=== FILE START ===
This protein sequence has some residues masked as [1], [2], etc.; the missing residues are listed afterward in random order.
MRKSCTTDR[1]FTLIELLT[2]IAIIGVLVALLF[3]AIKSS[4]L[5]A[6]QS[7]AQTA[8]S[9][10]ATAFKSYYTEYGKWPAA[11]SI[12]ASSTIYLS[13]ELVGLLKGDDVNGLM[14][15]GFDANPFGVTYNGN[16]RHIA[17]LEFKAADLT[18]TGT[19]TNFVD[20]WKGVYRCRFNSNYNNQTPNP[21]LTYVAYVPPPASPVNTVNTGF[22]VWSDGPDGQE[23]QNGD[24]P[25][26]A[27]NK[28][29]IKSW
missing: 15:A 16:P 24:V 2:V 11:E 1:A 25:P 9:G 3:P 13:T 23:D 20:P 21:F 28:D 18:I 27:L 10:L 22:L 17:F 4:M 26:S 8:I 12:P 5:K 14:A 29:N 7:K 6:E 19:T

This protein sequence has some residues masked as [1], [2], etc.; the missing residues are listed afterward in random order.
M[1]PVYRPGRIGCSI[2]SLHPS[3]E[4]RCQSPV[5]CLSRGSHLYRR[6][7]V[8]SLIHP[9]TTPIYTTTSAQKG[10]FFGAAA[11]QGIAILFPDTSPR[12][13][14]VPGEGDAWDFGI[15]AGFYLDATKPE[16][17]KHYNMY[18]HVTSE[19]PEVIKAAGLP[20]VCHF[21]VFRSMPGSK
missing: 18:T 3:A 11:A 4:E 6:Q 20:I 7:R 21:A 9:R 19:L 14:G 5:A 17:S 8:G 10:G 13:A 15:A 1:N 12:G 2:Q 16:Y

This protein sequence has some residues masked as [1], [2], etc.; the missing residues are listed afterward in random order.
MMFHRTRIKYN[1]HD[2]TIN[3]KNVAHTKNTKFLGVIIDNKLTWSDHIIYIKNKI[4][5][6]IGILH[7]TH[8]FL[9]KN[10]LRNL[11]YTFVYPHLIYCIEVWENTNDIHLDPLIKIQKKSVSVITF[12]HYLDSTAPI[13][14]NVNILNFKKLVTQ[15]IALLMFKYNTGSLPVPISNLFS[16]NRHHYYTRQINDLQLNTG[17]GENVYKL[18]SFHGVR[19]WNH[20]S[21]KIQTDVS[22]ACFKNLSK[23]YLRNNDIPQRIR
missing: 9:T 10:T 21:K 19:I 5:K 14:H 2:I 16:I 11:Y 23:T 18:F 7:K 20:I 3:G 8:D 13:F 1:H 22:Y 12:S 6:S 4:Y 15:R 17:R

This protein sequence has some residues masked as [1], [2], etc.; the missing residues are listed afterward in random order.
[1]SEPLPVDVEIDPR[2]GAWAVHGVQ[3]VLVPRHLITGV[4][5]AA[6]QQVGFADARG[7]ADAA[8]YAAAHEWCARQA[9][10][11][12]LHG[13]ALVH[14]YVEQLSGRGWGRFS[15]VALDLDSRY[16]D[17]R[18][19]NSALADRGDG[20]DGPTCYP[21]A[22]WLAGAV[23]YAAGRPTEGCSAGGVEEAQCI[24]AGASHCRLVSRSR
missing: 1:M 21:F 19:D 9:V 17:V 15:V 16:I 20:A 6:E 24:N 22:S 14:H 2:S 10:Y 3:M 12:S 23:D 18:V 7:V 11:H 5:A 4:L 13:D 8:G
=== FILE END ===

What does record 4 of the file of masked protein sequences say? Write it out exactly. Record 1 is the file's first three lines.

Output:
This protein sequence has some residues masked as [1], [2], etc.; the missing residues are listed afterward in random order.
[1]SEPLPVDVEIDPR[2]GAWAVHGVQ[3]VLVPRHLITGV[4][5]AA[6]QQVGFADARG[7]ADAA[8]YAAAHEWCARQA[9][10][11][12]LHG[13]ALVH[14]YVEQLSGRGWGRFS[15]VALDLDSRY[16]D[17]R[18][19]NSALADRGDG[20]DGPTCYP[21]A[22]WLAGAV[23]YAAGRPTEGCSAGGVEEAQCI[24]AGASHCRLVSRSR
missing: 1:M 21:F 19:D 9:V 17:V 15:V 16:I 20:A 6:E 24:N 22:S 14:H 2:S 10:Y 3:M 12:S 23:D 18:V 7:V 11:H 5:A 4:L 13:D 8:G